When to Worry – what to look out for when your baby is sick

It is natural to be anxious when your baby becomes unwell.  Often things can be managed safely at home but there are times you need to seek help.

Understanding some of the signs and symptoms of more serious illness will give you confidence in what to watch out for and when to seek more urgent medical attention.

Alertness and Irritability

When your baby is unwell, they can often become drowsy and sleep more.  It is concerning if your baby is weak and floppy, not wanting to make eye contact or interact with you or if their cry is just a whimper. The saying “beware the quiet child” is so true.  When a baby is seriously unwell, they will often not have the energy to cry.

Equally concerning would be if a baby was extremely irritable and unable to be settled or had a high-pitched cry.


It is a good idea to watch your baby’s breathing when they are well and their breathing is normal.  This will help you recognise when there is a change from normal.

When your baby is unwell you may notice some of the following changes:

  • Breathing becomes laboured and the muscles will pull in around the ribs and at the top of the chest.
  • Nostrils flare
  • Head bobs up and down
  • Persistent cough or wheeze
  • Noisy breathing including grunting, snoring and stridor
  • Unable to cry or make a noise

It is important to note that decreased breathing effort may indicate the infant is exhausted rather than their condition is improving.

All these changes would warrant urgent medical attention.

Skin colour and appearance

If your baby is unwell, they may look pale or perhaps flushed if they have a fever.  It is concerning if they are extremely pale or are looking blue or ashen or their skin is purple or mottled.  Cold extremities can indicate circulation is poor and your baby is unwell.  Also concerning is a purple or dark red rash that does not fade when you press on it.

Fluids In and Fluids Out.

If your baby is unwell they can become too tired to feed.  If they also have diarrhoea or vomiting, they can become dehydrated quickly.  It is important to monitor their intake and encourage fluids. A decease in the number of wet nappies and increased lethargy can indicate your baby is becoming dehydrated.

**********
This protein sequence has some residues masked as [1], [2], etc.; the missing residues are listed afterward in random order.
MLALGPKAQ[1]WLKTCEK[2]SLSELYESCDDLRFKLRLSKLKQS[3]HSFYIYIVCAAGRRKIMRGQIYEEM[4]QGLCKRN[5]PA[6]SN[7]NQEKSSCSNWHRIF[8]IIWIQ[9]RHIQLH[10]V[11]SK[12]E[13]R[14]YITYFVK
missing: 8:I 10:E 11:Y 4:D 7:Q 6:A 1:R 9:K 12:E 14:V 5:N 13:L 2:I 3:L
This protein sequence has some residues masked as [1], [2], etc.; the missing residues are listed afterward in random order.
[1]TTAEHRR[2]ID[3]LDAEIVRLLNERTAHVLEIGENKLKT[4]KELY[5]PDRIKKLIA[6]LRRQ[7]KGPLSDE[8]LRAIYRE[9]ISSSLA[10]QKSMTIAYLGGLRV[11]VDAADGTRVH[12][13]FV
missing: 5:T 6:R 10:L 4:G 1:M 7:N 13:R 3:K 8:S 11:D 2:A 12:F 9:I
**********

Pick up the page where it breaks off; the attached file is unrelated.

Fever is a very common symptom and is generally a result of your baby fighting off an infection.  Often fevers are mild and can be managed at home. When assessing your infant don’t just focus on the fever.  If they have a fever and are alert and feeding this may be less concerning, then for example if they had a fever and were floppy or having difficulty breathing.

If your baby is less than three months old and has a fever you would seek immediate medical attention.

Other symptoms that may indicate your child needs medical attention include:

  • Green or blood-stained vomit
  • Seizure or convulsion
  • Severe pain

This information is just an overview of what to watch out for.  You know your baby better than anyone and if you are at all concerned then seek medical attention or call 000 if an emergency.


Healthdirect 1800 022 222

Phone Healthdirect to speak to a Registered Nurse.  Go to the Healthdirect Website for health information, to do a symptom checker and to search for options for Doctors, hospitals and allied health providers.


Royal Melbourne Childrens Hospital

RMCH has an excellent website with great resources that have accurate and easy to understand information.  Includes fact sheets but also great podcasts and videos.  There is also an app you can download.

Royal Melbourne Childrens Hospital – Kidsinfo

Breathing Distress.

This follow is a short video of a babies displaying signs of breathing distress.

Signs of breathing distress